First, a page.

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Gallops (are low-pitched sounds) easily missed unless specifically listened for in a quiet room. Listen for
triple heart sounds: couplets alternating with single sounds resembling a horse’s gallop. The couplet may
be either a normalS2 followed closely by an audible S3 or an audible S4 preceding a normal S1.
Differentiating S3 from S4 requires accurate identification of S1 and S2. The gallop rhythm will become
most evident at rates > 100 bpm and some would reserve the term “gallop” for the presence of an S3
and/or S4 and a rate >100 bpm. At very fast rates, S3 and S4 fuse creating a summation gallop in the
middle of diastole.
S3 occurs at the transition from the rapid phase of ventricular filling to the slow-filling phase, as the walls
reach the limits of early diastolic excursion. The resulting reverberations of ventricular muscle and blood
mass cause the sound (Fig. 8–20, page 325 and 8–38). An audible S3 closely follows S2 in early diastole.
It has the cadence of Kentucky: ken. . . . TUCK..eh. By whispering “ken . . . .TUCK..eh” to yourself as you
listen, timing “ken” to S1 and “TUCK” to S2 you can train your ear to listen for the low pitched S3 coincident
with “eh.” If the S3 is from the left ventricle, it is best heard at the apex with the patient lying 45 degrees to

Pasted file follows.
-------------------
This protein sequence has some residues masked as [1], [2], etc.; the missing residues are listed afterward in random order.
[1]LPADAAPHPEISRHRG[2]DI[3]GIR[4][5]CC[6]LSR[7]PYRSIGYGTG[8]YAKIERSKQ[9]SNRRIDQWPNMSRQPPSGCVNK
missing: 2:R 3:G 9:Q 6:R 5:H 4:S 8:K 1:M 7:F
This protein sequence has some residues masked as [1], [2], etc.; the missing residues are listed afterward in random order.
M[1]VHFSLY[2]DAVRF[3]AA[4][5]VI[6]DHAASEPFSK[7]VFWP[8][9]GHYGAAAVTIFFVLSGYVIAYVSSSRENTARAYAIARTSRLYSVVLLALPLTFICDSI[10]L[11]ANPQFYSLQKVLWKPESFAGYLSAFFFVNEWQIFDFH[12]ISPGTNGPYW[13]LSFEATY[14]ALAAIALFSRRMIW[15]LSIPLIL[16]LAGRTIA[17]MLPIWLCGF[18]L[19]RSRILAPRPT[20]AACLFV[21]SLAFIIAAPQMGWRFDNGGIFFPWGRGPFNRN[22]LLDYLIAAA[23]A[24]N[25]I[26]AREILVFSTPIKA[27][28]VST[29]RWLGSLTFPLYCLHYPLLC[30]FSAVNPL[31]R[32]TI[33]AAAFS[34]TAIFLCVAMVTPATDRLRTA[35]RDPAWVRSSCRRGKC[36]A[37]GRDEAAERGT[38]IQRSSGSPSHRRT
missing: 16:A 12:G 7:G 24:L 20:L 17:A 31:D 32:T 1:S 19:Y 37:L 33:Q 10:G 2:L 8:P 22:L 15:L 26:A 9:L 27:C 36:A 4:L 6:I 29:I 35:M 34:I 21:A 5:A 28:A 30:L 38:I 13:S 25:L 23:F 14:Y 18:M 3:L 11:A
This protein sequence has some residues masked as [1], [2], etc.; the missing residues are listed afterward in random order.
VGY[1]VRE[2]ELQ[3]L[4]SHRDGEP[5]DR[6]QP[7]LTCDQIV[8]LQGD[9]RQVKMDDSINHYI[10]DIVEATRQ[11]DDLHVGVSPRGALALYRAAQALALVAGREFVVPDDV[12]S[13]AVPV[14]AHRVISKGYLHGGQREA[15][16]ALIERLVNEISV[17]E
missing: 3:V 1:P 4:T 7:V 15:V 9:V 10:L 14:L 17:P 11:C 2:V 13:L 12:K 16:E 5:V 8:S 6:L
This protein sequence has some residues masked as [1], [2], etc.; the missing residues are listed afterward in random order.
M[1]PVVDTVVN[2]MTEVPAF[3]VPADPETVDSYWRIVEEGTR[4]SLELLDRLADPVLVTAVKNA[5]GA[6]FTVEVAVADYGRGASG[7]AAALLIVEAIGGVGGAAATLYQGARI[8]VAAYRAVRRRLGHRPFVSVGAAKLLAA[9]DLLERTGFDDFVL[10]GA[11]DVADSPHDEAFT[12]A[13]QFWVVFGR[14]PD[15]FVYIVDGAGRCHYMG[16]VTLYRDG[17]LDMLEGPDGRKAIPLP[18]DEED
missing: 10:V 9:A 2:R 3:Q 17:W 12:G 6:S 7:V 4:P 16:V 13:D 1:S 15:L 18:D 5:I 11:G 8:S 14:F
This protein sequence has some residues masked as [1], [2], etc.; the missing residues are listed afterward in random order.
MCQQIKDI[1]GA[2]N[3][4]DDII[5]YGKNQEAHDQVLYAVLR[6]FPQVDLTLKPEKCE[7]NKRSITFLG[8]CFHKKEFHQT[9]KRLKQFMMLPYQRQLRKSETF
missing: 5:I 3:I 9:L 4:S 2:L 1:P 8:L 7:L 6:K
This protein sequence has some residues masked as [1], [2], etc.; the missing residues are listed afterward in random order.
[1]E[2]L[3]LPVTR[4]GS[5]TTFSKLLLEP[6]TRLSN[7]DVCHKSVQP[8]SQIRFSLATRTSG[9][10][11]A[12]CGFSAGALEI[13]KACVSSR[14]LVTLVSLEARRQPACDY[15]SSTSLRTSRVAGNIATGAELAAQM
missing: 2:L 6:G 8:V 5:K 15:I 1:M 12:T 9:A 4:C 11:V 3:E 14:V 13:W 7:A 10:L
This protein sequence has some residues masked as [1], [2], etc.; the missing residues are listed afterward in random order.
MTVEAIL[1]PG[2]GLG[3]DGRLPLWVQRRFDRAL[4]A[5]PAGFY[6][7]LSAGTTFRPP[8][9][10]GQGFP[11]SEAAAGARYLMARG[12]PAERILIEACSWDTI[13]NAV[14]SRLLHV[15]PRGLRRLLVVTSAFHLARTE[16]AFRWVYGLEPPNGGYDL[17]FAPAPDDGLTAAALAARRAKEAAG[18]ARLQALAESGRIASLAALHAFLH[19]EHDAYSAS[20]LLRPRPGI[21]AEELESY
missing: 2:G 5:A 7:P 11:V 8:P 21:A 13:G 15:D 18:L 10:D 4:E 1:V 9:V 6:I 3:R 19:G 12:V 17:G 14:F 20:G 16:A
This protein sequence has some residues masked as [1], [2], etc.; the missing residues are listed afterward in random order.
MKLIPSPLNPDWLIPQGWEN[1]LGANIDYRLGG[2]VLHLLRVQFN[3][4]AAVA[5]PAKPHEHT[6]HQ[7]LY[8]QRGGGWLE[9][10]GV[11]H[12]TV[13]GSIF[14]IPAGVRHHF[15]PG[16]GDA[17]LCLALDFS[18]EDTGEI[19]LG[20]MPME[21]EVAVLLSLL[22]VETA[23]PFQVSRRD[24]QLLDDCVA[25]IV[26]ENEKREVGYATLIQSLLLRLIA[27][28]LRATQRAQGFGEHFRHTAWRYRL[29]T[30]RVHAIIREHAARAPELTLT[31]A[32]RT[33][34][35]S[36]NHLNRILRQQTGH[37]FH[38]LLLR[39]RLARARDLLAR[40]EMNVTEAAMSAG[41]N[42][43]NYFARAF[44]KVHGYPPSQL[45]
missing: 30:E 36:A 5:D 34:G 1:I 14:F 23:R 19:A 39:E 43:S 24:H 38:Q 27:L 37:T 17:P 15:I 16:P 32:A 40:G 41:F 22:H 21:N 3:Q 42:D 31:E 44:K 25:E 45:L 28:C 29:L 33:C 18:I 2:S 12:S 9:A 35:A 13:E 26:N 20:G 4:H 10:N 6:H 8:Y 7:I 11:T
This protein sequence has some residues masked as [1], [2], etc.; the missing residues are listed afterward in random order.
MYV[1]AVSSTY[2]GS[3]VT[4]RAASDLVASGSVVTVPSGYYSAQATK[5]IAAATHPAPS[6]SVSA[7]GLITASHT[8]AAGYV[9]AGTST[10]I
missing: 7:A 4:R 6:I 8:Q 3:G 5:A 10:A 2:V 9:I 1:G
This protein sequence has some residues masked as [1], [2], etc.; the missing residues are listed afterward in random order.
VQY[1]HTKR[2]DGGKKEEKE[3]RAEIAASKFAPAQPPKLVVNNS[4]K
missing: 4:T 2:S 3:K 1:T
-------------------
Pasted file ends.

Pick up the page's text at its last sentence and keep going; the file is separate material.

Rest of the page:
the left side; if from the right ventricle it is best heart near the lower left sternal border. S3 are best heard in
expiration and are accentuated by exercise, abdominal pressure, or flexing the knees on the abdomen, all
of which increase venous return. An S3 is normal in children, young adults and with pregnancy. After the
third decade, it may indicate myocardial systolic dysfunction, with increased LV end-diastolic pressure and
elevated left atrial pressure. It is also seen, although of less concern, when caused by a hyperkinetic
circulatory state as with fever, anemia, hyperthyroidism, or by excessively rapid ventricular filling from mitral
regurgitation or a large left to right shunt due to a VSD.
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